Arab Atheists Magazine: A False Reversion
Last Sunday, Egyptian news outlets published a flurry of articles alleging that the founder of "الملحدين العرب" ("Arab Atheists") magazine, an atheist ex-Muslim, had reverted back to Islam and repented for the atheist content published by their magazine.
The magazine issued a statement in response to the allegations, clarifying that they had, in fact, not reverted to Islam nor repented and that the allegations were sparked by an attack on the magazine's website, "Atheists in Arabic." The vandals removed the content of the site and replaced it with a false statement about the founder's repentance. In the midst of the cyberattacks and false claims, the next issue of the magazine was unfortunately delayed, but since the attacks, the site has been restored.
In their statement on Facebook, Arab Atheists Magazine shares, "هذه ليست المحاولة الأولى ولن تكون الأخيرة لإسكات الصوت العقلاني الناقد. نحن أتينا من بين ظهوركم وسنظل موجودين معكم ما دمتم أنتم موجودين رغم أنوفكم" ("This is not the first and will not be the last attempt to silence the rational, critical voice. We came from among you, and we will remain with you as long as you exist, despite your noses") - a truth apostates regularly face. Speaking openly about one’s atheism in the MENA region poses risks of fines, imprisonment, death, and civil death (in the case of Egypt and several other countries in the region), yet typically, it is family, community members, and neighbors of outspoken ex-Muslims that dole out punishments and silence apostates before the government intervenes.
Iranian Parliament Approves New Hijab Law
A year after the murder of Mahsa Amini in police custody for failure to adhere to hijab requirements, the Iranian government is redoubling efforts to ensure women do not breach the proscriptions of modesty culture.
Reuters reports that the new laws provide a stricter definition for the breaching of modesty codes, along with fines—and, in some circumstances, prison time—as punishment.
For women, unacceptable covering has been defined as “revealing or tight clothing, or clothing that shows parts of the body lower than the neck or above the ankles or above the forearms”, according to the latest version of the legislation released in local media.
For men, it has been defined as “revealing clothing that shows parts of the body lower than the chest or above the ankles, or shoulders”.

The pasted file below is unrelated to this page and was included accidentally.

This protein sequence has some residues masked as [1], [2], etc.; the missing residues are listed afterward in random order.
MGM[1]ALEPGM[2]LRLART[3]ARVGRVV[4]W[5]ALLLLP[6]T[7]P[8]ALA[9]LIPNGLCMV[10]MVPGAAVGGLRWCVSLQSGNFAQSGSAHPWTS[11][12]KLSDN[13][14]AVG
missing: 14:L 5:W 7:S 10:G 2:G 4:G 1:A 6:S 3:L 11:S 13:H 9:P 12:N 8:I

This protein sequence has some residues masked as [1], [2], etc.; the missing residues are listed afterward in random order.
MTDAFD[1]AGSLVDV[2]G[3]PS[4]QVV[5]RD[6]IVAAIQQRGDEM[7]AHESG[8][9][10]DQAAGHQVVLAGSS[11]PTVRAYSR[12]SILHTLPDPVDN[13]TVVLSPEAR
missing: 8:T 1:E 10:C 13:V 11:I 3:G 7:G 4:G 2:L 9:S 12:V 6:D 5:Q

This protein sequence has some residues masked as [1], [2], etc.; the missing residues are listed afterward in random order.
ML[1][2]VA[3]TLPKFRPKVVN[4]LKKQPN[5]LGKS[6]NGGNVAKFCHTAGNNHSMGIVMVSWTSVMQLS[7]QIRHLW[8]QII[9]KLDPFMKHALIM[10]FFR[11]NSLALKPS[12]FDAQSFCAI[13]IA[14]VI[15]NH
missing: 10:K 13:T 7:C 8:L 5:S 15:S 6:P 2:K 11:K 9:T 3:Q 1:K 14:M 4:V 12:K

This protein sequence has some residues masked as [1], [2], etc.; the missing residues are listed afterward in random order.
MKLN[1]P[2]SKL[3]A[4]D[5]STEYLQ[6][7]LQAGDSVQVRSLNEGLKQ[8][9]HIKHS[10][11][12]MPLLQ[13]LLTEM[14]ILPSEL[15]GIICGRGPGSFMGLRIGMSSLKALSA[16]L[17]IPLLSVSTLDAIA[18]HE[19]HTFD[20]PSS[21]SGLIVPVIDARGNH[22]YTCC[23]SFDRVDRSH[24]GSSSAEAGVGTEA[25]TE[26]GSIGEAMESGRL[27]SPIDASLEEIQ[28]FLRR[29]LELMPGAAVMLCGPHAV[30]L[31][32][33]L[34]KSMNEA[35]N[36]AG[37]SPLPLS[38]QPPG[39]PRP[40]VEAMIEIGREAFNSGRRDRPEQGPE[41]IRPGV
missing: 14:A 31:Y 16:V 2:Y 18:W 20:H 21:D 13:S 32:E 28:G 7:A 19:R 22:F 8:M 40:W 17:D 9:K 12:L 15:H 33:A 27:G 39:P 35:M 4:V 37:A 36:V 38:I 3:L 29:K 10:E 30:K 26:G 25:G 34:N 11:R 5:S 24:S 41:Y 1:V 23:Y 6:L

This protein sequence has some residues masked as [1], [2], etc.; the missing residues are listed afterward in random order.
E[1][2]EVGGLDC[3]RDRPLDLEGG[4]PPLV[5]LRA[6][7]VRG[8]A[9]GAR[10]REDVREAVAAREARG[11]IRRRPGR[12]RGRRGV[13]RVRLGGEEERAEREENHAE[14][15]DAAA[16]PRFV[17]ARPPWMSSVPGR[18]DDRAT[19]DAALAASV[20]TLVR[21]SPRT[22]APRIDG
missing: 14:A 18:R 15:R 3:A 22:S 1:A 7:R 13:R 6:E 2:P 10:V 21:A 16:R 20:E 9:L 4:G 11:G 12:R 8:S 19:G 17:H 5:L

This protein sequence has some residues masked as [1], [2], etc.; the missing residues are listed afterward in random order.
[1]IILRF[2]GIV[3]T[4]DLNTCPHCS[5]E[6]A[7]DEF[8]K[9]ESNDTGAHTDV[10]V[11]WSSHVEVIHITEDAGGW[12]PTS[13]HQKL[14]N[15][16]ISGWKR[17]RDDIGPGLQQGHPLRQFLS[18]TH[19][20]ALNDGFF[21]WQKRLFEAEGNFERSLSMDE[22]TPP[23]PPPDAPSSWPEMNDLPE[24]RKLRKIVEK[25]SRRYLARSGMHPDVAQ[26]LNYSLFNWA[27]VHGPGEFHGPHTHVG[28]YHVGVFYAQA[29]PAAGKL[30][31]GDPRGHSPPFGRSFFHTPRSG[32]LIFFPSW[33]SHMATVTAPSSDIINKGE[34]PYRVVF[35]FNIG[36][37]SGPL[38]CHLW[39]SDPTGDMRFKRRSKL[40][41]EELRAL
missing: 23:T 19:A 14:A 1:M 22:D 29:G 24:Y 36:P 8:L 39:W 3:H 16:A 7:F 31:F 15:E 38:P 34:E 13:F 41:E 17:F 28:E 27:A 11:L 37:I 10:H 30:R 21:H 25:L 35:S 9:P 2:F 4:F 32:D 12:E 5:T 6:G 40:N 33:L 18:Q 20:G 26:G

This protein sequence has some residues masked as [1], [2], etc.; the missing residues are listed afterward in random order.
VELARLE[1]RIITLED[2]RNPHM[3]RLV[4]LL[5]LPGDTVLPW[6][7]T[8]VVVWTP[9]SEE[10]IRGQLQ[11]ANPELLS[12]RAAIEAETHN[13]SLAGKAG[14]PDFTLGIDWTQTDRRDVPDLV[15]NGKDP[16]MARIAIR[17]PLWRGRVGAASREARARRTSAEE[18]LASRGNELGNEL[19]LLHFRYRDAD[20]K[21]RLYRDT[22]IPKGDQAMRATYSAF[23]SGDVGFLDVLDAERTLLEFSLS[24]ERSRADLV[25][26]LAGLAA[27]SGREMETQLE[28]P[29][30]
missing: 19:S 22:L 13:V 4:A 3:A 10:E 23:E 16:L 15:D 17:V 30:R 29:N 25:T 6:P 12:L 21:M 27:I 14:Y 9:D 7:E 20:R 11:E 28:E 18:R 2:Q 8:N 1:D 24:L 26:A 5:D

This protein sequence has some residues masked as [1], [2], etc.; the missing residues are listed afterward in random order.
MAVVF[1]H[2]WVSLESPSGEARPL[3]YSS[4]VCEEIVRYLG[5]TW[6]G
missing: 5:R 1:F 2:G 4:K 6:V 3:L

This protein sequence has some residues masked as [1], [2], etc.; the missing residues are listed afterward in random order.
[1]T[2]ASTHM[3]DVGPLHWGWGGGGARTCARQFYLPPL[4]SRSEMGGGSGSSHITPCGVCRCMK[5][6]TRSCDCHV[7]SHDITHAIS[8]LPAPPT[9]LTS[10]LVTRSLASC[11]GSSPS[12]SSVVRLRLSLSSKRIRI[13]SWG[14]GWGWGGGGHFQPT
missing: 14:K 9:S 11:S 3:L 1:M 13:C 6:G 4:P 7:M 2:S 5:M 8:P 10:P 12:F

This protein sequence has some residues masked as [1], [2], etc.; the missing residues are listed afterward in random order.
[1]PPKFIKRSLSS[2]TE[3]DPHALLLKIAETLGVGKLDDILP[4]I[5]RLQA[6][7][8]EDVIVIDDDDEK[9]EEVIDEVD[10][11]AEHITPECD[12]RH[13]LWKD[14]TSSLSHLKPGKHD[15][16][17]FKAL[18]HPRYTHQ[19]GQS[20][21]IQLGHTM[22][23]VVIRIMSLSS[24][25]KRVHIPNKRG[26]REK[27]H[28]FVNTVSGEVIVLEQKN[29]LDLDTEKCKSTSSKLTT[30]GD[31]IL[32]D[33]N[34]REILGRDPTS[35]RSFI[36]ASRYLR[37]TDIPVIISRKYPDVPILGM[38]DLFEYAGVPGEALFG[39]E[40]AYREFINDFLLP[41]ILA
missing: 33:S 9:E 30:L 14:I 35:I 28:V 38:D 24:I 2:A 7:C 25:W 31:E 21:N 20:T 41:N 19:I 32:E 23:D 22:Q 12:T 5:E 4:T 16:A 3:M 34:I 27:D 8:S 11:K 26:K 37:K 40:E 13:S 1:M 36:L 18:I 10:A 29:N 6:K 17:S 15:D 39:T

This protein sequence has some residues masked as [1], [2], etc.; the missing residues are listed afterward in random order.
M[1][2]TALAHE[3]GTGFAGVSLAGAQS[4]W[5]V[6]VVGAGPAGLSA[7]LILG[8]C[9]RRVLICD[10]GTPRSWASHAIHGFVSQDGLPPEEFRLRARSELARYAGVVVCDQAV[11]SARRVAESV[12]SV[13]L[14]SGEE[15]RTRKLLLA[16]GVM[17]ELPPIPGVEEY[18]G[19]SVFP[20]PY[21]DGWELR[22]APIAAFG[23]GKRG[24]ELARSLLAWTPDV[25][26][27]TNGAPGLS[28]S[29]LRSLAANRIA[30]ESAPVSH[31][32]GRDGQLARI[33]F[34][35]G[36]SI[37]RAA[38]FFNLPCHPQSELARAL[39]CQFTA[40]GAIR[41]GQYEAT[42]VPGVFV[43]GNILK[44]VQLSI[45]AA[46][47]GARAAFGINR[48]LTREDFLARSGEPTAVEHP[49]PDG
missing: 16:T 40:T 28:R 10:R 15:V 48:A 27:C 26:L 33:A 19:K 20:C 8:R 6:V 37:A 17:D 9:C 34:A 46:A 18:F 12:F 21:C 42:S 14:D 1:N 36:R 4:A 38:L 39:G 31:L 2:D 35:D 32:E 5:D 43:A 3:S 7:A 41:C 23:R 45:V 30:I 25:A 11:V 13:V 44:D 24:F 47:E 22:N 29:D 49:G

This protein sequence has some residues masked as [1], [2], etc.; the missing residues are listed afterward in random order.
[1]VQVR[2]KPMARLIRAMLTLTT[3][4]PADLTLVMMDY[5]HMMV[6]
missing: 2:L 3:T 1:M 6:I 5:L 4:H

The wife of the Iranian president, Jamileh Alamolhoda, has meanwhile defended the draconian measures, likening them to the sorts of dress codes anyone in any country has to adhere to when going to work. That she would do so is unsurprising, given her insistence earlier this year that giving women opportunities to study and work was a form of "violence" against women.
Indonesian TikTok Star Eats Pork, Goes to Prison
Lina Lutfiawati, an Indonesian TikToker who made her fame reviewing food on the app, has been sentenced to two years in prison. Her crime: eating pork rinds and posting it publicly.
As the New York Times notes, despite the fact that Indonesia is "a secular democracy," the video, in which Luftiawati invokes the name of God before trying the pork rinds (which she called "not so special"), attracted the attention of Indonesia's Ulema Council. She was ultimately convicted under the blasphemy law, which government representatives purport preserves religious harmony in the country.
Returning to the state's moral line has, of course, not been enough, as the Times reports:
Ms. Lina told reporters after the trial that she had apologized many times for her behavior. “I know what I did was wrong, but I did not expect this punishment to be two years,” she said.
It is difficult to conceive of any definition of a "harmonious" society which includes an innocent person being forced into prison for two years for the crime of eating certain food. Such is the destructiveness of blasphemy laws.